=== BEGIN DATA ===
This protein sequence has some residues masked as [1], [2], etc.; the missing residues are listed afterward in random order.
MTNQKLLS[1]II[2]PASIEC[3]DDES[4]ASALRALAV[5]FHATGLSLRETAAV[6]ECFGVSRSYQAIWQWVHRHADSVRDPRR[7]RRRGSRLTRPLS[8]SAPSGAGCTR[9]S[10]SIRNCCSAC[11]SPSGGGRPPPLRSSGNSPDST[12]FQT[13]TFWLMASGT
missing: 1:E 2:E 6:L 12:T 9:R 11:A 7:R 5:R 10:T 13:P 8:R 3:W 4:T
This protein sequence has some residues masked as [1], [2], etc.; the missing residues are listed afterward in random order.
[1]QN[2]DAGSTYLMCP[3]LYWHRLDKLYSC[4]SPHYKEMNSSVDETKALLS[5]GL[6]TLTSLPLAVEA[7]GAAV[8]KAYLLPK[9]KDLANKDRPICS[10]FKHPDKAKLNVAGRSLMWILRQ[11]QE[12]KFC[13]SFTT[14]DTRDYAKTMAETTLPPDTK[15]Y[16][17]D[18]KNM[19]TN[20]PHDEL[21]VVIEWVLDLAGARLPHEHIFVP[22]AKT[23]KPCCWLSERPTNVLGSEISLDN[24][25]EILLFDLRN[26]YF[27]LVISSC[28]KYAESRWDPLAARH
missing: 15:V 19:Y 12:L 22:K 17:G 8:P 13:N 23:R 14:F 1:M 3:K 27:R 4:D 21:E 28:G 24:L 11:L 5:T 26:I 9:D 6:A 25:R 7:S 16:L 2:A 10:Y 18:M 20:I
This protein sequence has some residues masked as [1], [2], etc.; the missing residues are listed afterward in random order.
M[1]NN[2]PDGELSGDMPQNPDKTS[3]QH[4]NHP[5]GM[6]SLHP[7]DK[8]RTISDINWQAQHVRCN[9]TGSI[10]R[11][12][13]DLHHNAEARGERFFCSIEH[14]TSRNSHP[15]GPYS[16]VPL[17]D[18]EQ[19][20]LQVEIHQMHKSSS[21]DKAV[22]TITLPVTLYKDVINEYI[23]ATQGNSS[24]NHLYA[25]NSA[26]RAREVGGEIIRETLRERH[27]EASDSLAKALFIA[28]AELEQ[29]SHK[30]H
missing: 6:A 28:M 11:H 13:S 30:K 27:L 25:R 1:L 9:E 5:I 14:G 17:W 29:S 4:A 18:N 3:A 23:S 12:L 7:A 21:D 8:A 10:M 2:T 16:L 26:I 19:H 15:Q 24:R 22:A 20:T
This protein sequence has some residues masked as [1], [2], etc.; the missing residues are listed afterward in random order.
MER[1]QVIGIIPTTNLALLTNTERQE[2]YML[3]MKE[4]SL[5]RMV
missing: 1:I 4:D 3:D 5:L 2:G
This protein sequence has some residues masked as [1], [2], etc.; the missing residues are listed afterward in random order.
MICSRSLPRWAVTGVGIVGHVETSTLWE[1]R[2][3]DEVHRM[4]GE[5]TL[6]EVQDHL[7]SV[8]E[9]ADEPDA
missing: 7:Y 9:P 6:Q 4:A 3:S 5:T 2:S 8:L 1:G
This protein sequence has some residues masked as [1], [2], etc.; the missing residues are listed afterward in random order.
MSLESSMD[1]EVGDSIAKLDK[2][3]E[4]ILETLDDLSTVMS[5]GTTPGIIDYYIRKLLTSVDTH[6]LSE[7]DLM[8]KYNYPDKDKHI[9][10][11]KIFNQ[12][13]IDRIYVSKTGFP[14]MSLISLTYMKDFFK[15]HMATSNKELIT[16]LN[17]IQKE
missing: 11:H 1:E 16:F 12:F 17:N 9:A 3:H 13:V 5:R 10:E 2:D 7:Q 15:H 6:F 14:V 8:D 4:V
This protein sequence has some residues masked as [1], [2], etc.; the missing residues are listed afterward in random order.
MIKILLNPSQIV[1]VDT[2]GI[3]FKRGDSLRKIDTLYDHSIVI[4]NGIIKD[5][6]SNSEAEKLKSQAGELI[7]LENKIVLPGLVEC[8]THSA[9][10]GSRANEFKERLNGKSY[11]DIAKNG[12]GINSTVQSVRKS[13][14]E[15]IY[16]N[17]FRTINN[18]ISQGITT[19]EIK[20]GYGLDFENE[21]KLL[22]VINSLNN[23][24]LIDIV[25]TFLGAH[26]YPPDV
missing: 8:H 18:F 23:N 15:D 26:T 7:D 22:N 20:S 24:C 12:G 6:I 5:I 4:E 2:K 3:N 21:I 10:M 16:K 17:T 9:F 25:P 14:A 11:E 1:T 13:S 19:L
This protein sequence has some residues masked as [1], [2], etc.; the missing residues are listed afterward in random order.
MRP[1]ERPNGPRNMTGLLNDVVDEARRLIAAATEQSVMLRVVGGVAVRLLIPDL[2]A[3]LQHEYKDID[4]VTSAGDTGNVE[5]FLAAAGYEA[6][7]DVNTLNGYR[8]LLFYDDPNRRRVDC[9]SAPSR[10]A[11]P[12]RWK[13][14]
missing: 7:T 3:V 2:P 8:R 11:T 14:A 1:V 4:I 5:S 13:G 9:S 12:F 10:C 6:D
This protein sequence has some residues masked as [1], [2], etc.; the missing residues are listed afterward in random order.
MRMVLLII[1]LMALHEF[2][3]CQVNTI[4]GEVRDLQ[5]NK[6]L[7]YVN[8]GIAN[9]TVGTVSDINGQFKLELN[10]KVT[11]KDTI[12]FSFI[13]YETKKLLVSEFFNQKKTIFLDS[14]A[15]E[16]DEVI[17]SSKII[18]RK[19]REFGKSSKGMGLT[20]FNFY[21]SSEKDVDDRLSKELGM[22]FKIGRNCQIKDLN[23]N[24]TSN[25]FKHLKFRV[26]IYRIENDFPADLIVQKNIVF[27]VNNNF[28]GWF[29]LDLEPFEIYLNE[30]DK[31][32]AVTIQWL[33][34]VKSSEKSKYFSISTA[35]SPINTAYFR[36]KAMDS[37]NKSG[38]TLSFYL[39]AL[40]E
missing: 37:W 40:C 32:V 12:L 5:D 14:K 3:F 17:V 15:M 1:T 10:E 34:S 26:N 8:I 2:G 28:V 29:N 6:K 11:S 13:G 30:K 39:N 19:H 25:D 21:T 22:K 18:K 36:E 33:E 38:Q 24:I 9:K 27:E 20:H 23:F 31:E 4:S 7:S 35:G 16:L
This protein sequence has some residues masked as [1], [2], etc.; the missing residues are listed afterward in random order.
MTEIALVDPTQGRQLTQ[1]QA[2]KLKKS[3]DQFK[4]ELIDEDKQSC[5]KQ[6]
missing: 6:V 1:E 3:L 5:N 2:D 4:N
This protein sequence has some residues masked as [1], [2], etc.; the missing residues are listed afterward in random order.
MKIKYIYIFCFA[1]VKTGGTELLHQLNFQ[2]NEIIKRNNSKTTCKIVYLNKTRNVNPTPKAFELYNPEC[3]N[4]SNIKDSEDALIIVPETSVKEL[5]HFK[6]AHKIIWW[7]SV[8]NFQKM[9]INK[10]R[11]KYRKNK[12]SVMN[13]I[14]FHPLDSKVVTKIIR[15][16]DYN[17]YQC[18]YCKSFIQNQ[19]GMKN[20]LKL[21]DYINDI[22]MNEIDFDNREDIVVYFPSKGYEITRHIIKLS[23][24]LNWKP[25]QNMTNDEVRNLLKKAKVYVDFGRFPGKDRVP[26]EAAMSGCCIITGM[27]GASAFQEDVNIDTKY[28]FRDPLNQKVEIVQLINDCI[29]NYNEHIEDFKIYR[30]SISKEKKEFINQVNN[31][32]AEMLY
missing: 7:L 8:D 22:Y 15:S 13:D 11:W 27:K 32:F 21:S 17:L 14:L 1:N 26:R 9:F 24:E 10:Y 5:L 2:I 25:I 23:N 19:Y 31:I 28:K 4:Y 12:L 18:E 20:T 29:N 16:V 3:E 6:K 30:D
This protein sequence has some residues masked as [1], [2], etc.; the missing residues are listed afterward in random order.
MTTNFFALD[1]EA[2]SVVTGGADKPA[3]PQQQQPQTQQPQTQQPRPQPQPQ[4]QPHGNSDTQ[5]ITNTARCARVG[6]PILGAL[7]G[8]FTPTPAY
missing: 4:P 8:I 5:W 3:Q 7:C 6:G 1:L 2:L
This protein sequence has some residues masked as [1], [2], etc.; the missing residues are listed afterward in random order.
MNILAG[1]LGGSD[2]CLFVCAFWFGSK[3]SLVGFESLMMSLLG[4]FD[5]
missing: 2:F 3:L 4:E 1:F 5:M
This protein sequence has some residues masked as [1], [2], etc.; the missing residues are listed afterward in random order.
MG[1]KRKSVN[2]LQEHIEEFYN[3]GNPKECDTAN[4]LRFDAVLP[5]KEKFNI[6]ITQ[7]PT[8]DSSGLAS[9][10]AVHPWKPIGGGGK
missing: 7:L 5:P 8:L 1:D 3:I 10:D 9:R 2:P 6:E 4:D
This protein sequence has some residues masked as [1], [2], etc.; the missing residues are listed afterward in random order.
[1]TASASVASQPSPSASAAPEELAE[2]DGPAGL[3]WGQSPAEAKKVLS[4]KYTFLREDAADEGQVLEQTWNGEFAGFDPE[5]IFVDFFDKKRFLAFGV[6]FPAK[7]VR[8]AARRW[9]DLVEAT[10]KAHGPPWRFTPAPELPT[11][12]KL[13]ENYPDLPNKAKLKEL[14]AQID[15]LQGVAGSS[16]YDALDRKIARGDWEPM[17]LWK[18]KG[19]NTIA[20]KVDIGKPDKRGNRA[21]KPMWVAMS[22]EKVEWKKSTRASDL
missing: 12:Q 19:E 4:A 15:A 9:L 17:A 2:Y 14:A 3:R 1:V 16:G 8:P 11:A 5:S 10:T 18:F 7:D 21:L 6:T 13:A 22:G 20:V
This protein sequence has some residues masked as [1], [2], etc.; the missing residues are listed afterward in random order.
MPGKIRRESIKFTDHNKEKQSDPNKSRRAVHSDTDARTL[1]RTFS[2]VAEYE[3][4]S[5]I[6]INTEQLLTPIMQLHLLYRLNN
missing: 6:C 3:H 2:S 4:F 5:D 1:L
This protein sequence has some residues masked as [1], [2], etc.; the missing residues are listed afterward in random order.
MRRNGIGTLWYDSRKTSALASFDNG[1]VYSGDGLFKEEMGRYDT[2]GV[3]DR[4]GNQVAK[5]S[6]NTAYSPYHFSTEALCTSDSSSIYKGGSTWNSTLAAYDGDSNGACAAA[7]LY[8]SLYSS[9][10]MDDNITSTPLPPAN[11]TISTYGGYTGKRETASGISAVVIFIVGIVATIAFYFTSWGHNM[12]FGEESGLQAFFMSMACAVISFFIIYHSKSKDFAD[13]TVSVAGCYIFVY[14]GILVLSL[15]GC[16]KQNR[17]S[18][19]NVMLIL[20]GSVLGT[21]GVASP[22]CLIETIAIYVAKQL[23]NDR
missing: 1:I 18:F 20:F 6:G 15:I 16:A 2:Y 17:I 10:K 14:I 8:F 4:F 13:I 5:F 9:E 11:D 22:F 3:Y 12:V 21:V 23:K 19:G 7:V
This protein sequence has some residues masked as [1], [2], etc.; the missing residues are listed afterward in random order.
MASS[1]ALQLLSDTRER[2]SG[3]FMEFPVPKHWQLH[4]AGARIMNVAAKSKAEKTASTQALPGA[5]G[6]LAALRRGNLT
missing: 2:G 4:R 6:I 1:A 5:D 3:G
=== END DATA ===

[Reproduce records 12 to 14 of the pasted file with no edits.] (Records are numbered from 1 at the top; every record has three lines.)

This protein sequence has some residues masked as [1], [2], etc.; the missing residues are listed afterward in random order.
MTTNFFALD[1]EA[2]SVVTGGADKPA[3]PQQQQPQTQQPQTQQPRPQPQPQ[4]QPHGNSDTQ[5]ITNTARCARVG[6]PILGAL[7]G[8]FTPTPAY
missing: 4:P 8:I 5:W 3:Q 7:C 6:G 1:L 2:L
This protein sequence has some residues masked as [1], [2], etc.; the missing residues are listed afterward in random order.
MNILAG[1]LGGSD[2]CLFVCAFWFGSK[3]SLVGFESLMMSLLG[4]FD[5]
missing: 2:F 3:L 4:E 1:F 5:M
This protein sequence has some residues masked as [1], [2], etc.; the missing residues are listed afterward in random order.
MG[1]KRKSVN[2]LQEHIEEFYN[3]GNPKECDTAN[4]LRFDAVLP[5]KEKFNI[6]ITQ[7]PT[8]DSSGLAS[9][10]AVHPWKPIGGGGK
missing: 7:L 5:P 8:L 1:D 3:I 10:D 9:R 2:P 6:E 4:D